Queens of the Stone Age is a band accustomed to change—whether it be a member shift or a new sound—for just about every album they’ve released. For their newest, Villains, the band turned to pop producer Mark Ronson, he of “Uptown Funk” fame. Aiding him in his mission is Mark Rankin, the engineer on Queen’s last release (...Like Clockwork), who made such an impact on the Villains’ sound that Ronson and the band named him as co-producer.
“I usually engineer Josh’s [Homme, lead singer for Queens of the Stone Age] stuff, so I came on as engineer for Villains,” says Rankin. “He told me his plan for the record, and I brought in a few pieces, including a kit that I thought would be good, which became central to the sound.”
According to Rankin, Homme’s plan was to create a “super vacuous and interesting sound— big picture, with lots of air.” To accomplish this, the team moved into Los Angeles’s United Recording. “We had been there before,” says Rankin, “on the Iggy Pop record that Josh produced. They have those amazing rooms, and it was great to be able to set everyone up in that space, with that nice family vibe. Plus those echo chambers!Great historicL.A.studio.”
At work in United Recording, L-R: Engineer Mark Rankin, Matt Zivitch (Joshua Homme’s guitar tech, behind Rankin), Josh Justin (Homme’s assistant), drum tech Sahir, Homme and Mark Ronson
Backtothe kit Rankinbroughtin:“We startedin theBroomwith the drumcanopy, whereyoucan useit to close the drumsright down,”says Rankin.“Ibroughtin someC-ducercontactmics andstrappedthemon tothe drums to get this unnatural distorted sound. We put one on the kickand oneon thesnare, which also picksupabitof kick. Thatbecamethecenter of thedrum sound.”
The C-ducers were not the onlyinflfluential pieces of keygearRankinbroughtin:“Ibrought in some Overstayer equipment.We had this greatstereo19-inch rack unit called ModChannel. Itcomesfrom the modularsynthworld, but ithas preampson it as well asdistortion,super-resonant fifiltersand compression.That became a mainthing, aswell. We didalot ofprocessing withit,andyou cantotally annihilate things.
“One dayI wasplaying withitwhenthe piano wasbeing tunedandMark [Ronson]and Iwerein the controlroom. Istarted messingaround with thefifilters aswe were listening to theguy tune the piano, and hejustsortof descended into hellwhen the fifilters started resonating.Mark said,‘Oh my god, whatis that?’and hecommandeered itintotheside roomandstartedprocessingeverything through theModChannel.” Despite being thenew addition to theteam, Ronson hadno trouble fifitting in. “I’ve worked with Joshalot,soI knowwhat hewants,”says Rankin.“And bringing Ronsonintothatwasgreat. Hehas a vast knowledge of music andgreatideas.Ifanidea didn’twork, it was nobigdeal. It’s whatever works forthe project.Markwould be involvedinthe initial stagesand thearrangement,andthen alot oftimes I would beworkingwith the band inthe mainroomwhile he would work in asideroom on otherstuffff,andthen bring it backinto the main roomwherewewouldfititin.”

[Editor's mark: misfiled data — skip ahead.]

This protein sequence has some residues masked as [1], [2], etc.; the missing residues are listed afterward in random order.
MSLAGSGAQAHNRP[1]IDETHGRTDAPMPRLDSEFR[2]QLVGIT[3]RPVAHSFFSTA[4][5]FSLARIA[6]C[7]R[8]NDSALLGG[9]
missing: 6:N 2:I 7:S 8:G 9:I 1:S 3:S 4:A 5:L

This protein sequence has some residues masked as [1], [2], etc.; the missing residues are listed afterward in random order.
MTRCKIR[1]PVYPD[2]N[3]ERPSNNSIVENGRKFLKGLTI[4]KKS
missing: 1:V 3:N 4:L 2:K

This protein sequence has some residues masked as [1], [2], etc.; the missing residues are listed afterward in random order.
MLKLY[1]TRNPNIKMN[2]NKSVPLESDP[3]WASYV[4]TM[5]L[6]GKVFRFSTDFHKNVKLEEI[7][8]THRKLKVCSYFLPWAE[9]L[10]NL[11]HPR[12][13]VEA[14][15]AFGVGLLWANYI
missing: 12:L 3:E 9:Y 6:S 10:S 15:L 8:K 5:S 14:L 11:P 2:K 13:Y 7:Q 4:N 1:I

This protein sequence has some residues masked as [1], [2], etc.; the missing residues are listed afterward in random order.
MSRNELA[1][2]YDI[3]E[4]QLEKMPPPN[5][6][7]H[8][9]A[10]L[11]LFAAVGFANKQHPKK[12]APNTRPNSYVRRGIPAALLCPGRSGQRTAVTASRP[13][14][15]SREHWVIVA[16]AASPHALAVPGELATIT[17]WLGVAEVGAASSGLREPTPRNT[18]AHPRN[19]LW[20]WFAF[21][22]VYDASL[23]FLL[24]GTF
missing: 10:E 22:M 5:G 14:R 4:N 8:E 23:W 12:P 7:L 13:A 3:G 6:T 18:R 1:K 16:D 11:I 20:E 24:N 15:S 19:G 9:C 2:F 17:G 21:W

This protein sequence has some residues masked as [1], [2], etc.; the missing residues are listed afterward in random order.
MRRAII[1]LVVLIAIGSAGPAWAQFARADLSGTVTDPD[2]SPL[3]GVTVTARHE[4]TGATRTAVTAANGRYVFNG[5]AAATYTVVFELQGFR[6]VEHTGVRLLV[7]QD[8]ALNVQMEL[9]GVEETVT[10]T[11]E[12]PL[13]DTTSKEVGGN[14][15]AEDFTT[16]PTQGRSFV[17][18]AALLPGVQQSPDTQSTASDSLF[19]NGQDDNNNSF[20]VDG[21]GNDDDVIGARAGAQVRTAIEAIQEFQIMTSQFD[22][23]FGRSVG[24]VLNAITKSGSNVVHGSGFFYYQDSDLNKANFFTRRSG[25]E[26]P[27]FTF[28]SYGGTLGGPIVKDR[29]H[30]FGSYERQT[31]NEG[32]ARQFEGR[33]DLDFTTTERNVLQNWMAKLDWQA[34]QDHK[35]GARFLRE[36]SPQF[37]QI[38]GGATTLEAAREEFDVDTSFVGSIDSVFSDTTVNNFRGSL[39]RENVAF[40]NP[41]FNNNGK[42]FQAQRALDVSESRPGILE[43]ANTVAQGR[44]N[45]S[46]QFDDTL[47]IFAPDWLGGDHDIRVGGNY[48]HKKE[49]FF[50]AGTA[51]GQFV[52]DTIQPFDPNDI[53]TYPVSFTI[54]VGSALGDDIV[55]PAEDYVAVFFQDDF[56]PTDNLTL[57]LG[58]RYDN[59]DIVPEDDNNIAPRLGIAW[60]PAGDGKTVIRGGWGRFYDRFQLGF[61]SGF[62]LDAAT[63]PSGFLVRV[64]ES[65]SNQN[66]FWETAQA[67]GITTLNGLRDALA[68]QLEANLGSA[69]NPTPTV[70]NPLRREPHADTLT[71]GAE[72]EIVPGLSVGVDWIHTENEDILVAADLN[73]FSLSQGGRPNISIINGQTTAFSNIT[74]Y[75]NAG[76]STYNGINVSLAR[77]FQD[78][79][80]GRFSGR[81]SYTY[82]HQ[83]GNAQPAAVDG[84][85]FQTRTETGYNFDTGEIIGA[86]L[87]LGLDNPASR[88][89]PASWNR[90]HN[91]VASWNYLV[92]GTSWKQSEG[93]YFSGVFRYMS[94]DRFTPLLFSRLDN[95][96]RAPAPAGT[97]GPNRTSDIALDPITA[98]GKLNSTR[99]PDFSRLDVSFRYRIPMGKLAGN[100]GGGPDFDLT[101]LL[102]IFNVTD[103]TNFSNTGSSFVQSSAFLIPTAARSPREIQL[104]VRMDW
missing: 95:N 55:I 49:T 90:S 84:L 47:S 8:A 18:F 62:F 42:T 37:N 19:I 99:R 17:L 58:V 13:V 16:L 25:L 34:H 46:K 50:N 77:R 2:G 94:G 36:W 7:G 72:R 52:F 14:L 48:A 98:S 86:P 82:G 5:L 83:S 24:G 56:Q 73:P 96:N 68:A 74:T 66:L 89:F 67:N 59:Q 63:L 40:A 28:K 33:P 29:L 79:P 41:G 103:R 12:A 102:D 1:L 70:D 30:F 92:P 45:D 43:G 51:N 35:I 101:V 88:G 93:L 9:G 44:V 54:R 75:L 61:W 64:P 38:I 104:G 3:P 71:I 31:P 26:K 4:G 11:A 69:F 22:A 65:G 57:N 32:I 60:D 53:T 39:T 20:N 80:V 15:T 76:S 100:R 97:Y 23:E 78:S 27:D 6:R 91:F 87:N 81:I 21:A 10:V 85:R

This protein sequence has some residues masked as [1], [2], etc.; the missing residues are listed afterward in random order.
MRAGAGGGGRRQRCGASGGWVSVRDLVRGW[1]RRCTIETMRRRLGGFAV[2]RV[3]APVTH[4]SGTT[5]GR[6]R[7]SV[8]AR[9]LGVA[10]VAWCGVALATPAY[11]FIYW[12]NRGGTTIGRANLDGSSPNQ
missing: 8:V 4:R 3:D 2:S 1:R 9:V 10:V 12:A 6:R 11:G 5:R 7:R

AddingRonson,King ofFunk(Uptownor otherwise),also helpedtoward thecompletion of Homme’sother goal for the album: a rockrecord youcould danceto.Withits ’70s-style funkand ’80s-impliedsynths,Villainsdoes justthat. “I thinkwe got there,” saysRankin.“But Ronson’s processing on theMod Channelgivesita modernsound, as well.”
Mixed byAlanMoulder atPink Duck studio(BurbankCalif.),Villains hasa clear ’70s inflfluence;itisespeciallyapparentinHomme’svocals, whichin several casesseemdownrightBowie-esque. “The main chain forhim wasaniceold Neumann U87I have,a JHSPedals Colour Sound preamp, and the effffectcompressoron the Overstayer,” Rankin explains. “That wasthebasic chain, althoughsometimes weused anEventide H910or H949Harmonizerforthat close,fake room sound. We also usedtheFulltone TubeTapeEcho afairbit for thetracks that have slap echoonthem.”
That echoplaysa bigpartofthesoundon Villains, particularlyonrollicking“Head Like a Haunted House,” whichalso featuresa Martin Audio Ondeswooden keyboardcontroller. “That was[Queen’skeyboardist] DeanFertita onthe Ondes,” statesRankin.“You put your fingerin a ringand you runit up and downa cable.Theecho on thattune, like most ofthesongson thealbum, was from the Fulltone Tube TapeEcho.”
Asthey always do, Queens ofthe StoneAge continuetoevolvewitheach project, building uponthe experiences of...Like Clockwork and bringingthem toVillains.
“Villainswas moreprocessedinan analog world,” says Rankin.“Welearnedfrom the last oneandcommitted more to certain sounds.There werelots of layers onClockwork—quite a denserecord. Thistimeweusedminimal guitar leadsandstuck to eightchannels of drums. The contact mics werethecenterof them, and maybe a pairof roomsforcharacter.We were going for characteron this...and weird.”
So if youarelooking fordanceablerock withweird,interesting sounds andlotsofair, thenVillainsisfor you,as thisremarkableteam accomplishedall of theirgoals andcreatedanothermemorablealbumfor the diverse Queensof the StoneAgeoeuvre.